By Aly W. | First published January 11, 2020 | Last modified December 11, 2020
The placebo effect is a phenomenon in which beneficial effects occur due to positive expectations. The nocebo effect, which is the opposite of the placebo effect, is when adverse effects occur due to negative expectations. The placebo and nocebo effects are powerful psychological phenomena that can cause real biological effects, in turn producing true therapeutic benefits and adverse effects. They accompany the real effects of medications, and while often underestimated, can be substantial in strength and importance. As an example, about 75% of the mood benefit of antidepressants is due to the placebo effect rather than the medications themselves. The placebo and nocebo effects can result in misattribution of effects to drugs. They can also amplify and worsen the severity of the true adverse effects of drugs. Aside from placebo and nocebo, faulty perceptions and coincidence can result in erroneous perceptions and misattributions of drug effects as well. Due to the problems with subjective observations, anecdotal reports and uncontrolled clinical studies are unreliable means of quantifying subjective drug effects and should be considered with caution. Only well-designed controlled clinical trials can truly demonstrate the effects of medications. The claimed benefits and adverse effects of medications encountered in anecdotes and subjective reports are often not really due to the medications themselves but are rather due to our minds and unrelated causes.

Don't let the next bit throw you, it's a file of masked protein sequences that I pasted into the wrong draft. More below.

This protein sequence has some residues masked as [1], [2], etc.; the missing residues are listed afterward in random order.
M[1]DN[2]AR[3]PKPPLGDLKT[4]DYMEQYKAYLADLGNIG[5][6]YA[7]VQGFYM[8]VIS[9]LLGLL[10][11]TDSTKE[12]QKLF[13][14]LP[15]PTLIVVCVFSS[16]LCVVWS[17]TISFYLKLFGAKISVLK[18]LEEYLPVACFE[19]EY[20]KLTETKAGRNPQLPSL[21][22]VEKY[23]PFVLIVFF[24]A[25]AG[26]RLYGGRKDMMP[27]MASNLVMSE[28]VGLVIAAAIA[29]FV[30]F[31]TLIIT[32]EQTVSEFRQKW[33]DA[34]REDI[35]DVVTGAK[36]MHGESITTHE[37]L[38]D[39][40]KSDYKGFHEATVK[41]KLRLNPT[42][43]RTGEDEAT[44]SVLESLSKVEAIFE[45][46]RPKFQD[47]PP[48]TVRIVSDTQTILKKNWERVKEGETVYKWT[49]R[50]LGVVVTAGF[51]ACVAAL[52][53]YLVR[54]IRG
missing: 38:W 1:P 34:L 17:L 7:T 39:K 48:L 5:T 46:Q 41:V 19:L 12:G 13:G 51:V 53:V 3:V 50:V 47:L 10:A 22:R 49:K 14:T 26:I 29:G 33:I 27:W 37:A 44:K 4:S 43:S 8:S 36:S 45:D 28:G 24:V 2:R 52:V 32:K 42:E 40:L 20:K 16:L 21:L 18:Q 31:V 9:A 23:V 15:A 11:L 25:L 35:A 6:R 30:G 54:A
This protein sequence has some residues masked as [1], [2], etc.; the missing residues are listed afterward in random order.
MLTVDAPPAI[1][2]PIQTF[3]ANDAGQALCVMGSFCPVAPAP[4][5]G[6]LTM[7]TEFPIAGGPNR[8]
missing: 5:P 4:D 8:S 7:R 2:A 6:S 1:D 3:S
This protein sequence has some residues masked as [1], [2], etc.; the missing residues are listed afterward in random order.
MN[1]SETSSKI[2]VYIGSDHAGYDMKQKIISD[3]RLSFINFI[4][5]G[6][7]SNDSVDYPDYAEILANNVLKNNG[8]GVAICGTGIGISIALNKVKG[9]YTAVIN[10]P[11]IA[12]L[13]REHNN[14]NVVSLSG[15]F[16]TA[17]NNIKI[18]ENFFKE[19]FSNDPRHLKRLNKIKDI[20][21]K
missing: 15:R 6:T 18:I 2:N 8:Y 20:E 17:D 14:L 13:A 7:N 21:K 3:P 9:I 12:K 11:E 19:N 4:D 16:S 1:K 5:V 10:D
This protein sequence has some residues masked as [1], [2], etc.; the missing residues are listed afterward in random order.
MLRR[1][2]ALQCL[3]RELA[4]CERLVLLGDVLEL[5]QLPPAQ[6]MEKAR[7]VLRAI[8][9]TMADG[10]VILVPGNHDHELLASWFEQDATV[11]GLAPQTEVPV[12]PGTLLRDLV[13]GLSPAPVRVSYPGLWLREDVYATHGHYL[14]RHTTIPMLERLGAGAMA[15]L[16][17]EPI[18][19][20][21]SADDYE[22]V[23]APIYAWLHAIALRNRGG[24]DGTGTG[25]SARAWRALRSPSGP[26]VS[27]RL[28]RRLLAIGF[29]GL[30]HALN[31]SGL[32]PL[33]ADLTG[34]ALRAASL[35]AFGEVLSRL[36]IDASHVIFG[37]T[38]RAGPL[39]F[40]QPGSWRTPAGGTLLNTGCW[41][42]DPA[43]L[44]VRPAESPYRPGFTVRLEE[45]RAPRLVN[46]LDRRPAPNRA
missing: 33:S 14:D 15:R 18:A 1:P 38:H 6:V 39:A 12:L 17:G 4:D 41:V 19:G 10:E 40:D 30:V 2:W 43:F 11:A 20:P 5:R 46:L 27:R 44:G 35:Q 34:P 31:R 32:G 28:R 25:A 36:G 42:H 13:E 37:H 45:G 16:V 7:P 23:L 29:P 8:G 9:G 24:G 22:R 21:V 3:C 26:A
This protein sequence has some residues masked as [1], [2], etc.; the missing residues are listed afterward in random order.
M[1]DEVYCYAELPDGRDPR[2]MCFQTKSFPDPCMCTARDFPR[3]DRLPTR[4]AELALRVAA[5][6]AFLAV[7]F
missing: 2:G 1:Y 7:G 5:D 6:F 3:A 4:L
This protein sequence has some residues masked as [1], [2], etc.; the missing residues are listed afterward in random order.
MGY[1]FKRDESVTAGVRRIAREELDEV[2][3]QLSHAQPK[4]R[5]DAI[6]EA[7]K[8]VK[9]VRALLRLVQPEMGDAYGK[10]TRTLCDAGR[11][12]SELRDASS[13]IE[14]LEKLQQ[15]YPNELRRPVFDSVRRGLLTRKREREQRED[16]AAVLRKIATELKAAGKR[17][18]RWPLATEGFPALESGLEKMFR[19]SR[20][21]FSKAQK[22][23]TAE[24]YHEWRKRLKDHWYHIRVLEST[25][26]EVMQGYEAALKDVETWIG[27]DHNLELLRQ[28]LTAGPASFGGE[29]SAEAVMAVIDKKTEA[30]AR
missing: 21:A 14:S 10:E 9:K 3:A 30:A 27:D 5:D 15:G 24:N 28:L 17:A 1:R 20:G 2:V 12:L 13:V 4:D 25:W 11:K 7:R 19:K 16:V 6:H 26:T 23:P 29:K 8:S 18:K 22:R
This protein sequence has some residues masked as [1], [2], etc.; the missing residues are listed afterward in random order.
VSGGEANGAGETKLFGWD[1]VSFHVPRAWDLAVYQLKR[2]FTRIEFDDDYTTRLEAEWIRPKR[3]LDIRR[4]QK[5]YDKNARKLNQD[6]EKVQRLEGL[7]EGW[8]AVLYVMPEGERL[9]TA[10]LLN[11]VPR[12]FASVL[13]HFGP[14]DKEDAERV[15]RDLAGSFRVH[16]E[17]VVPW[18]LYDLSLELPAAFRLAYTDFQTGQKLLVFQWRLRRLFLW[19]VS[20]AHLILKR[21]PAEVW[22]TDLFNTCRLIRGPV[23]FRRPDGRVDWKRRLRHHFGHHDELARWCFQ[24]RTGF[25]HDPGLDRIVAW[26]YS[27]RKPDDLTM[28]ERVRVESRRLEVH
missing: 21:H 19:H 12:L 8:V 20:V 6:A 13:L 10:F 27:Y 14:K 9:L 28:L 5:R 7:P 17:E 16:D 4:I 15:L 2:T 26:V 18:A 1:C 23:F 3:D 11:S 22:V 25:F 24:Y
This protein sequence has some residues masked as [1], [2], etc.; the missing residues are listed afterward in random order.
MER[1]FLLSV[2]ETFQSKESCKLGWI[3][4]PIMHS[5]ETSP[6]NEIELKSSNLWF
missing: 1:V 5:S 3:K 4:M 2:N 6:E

The placebo effect is a clinical phenomenon that can be summarized as positive changes caused by one’s expectations. It’s something that’s often underestimated and discounted by people. But it’s a powerful phenomenon in many different symptom areas, especially subjective symptoms (e.g., mood, pain, sexual desire, etc.). Moreover, many people misunderstand the placebo effect. They believe that it means a person is just imagining things. Often the mere mention of the placebo effect is taken as an insult. But the placebo effect can cause real changes and benefits. And it’s a person’s friend, not one’s enemy or something that makes a fool of them.